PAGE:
The Indian chicken known as Kadaknath probably came from the wild. The Kadaknath chicken carries a gene that results in fibromatosis, or melanin hyperpigmentation, just like the Indonesian Ayam Cemani. The bird’s epidermis and connective tissues become black as a result of these excessive deposits of dark pigment.

Jet black, penciled, and golden are the three recognized colors in India for the Kadaknath chicken, even though the APA does not now recognize it. The jet-black type is all-black on the inside and exterior due to its all-black feathers.

Because of excessive eating of its tasty black flesh, the Kadaknath chicken was on the verge of extinction. However, government authorities have tried to save the species by implementing a paid breeding program.

Leghorn Chicken

The majority of people associate Leghorn chickens with the industrial, white breed. But as of right now, the APA acknowledges black among the many hues of non-industrial Leghorn chickens. For the big variety, they mention six colors, while for the bantam species, they list eleven colors.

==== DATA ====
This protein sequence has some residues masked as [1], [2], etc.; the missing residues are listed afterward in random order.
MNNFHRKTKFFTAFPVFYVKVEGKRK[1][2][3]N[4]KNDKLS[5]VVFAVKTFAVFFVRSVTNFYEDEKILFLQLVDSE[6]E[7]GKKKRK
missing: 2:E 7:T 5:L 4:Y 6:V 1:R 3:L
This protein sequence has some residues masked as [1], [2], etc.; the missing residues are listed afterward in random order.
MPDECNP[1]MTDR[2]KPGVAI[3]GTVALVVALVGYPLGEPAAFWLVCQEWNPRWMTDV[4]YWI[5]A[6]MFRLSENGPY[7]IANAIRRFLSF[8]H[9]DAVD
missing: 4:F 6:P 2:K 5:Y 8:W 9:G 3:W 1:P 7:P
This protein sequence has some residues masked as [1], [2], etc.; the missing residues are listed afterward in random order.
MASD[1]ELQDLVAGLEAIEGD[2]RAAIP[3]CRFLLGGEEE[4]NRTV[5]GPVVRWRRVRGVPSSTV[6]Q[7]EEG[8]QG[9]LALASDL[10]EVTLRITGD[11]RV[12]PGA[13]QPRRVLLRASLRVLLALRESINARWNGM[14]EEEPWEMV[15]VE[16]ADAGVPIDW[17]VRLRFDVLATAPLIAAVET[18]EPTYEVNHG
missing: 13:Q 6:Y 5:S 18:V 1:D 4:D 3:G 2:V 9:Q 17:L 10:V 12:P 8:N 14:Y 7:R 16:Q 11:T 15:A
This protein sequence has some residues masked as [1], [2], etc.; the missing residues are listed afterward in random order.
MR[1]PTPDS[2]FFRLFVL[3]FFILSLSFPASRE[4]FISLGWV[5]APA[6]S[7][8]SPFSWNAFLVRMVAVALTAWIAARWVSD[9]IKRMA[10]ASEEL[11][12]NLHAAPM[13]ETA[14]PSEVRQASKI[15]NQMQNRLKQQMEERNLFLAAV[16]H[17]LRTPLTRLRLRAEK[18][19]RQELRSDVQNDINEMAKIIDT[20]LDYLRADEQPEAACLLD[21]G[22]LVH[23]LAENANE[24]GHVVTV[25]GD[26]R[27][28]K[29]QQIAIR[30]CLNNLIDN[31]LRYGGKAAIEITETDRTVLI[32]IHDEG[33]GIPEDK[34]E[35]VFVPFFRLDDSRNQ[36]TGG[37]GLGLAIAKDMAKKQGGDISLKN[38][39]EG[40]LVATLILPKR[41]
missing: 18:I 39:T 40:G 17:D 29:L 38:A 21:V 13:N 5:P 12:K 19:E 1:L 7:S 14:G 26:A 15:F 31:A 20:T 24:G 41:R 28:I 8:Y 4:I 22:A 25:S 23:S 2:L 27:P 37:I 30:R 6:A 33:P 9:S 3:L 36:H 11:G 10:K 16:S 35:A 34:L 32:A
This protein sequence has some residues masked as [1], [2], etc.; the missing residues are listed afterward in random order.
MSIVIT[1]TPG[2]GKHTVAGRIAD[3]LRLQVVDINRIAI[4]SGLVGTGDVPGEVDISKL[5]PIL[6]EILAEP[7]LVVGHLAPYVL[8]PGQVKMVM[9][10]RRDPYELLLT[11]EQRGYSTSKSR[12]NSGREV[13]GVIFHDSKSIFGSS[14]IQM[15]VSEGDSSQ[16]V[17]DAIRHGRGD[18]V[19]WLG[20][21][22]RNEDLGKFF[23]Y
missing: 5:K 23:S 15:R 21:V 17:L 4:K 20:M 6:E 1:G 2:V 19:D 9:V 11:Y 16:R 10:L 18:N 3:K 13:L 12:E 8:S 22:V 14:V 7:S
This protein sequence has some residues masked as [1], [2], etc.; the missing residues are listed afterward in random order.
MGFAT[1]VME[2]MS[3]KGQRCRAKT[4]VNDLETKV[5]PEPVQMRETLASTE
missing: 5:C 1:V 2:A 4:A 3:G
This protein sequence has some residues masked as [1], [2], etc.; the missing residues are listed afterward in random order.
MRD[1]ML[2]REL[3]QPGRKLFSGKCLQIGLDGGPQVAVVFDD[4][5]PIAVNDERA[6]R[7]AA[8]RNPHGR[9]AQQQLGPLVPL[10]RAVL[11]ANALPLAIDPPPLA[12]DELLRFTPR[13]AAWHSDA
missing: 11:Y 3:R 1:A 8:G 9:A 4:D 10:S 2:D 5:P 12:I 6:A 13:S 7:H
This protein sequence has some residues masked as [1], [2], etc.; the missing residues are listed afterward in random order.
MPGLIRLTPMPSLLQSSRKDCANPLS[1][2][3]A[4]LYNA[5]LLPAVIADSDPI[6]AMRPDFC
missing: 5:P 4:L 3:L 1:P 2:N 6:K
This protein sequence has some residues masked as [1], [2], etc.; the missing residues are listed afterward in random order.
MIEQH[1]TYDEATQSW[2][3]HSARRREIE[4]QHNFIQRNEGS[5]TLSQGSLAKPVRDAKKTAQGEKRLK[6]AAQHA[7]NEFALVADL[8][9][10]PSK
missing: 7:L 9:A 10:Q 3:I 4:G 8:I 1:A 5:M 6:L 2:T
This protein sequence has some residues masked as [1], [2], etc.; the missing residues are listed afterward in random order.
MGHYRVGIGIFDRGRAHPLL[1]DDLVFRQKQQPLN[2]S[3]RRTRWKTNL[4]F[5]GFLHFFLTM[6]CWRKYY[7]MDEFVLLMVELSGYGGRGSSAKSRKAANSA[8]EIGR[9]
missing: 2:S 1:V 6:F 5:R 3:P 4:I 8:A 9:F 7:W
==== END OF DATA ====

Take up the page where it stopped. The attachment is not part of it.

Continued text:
The Italian area of Tuscany is where the Leghorn chicken first appeared. Up to 320 white eggs can be produced annually by this strain. The industrial-type Leghorn is the cornerstone of the US commercial egg market. The majority of the white eggs you buy in supermarkets are produced there. Backyard flocks are more likely to have heritage-type Leghorn chickens.

Beautiful black chicken breeds

Here’s a tabular summary of some of the most well-liked black chicken breeds:

Breed NameAyam Cemani
ColorBlack throughout (feathers, beak, skin, organs)
Egg ColorCream to light brown
Egg Production15-20 eggs per month
Egg PriceRs. 1,500 – Rs. 2,000 per egg
Chick PriceRs. 3,500 – Rs. 4,000 per chick
Adult Hen PriceRs. 40,000 – Rs. 45,000
Meat PriceNot commonly eaten in Pakistan
TemperamentCalm and docile
Climate ToleranceAdapts to various climates
Common UsesEgg production, breeding, show birds
Special FeatureUnique black color due to a genetic mutation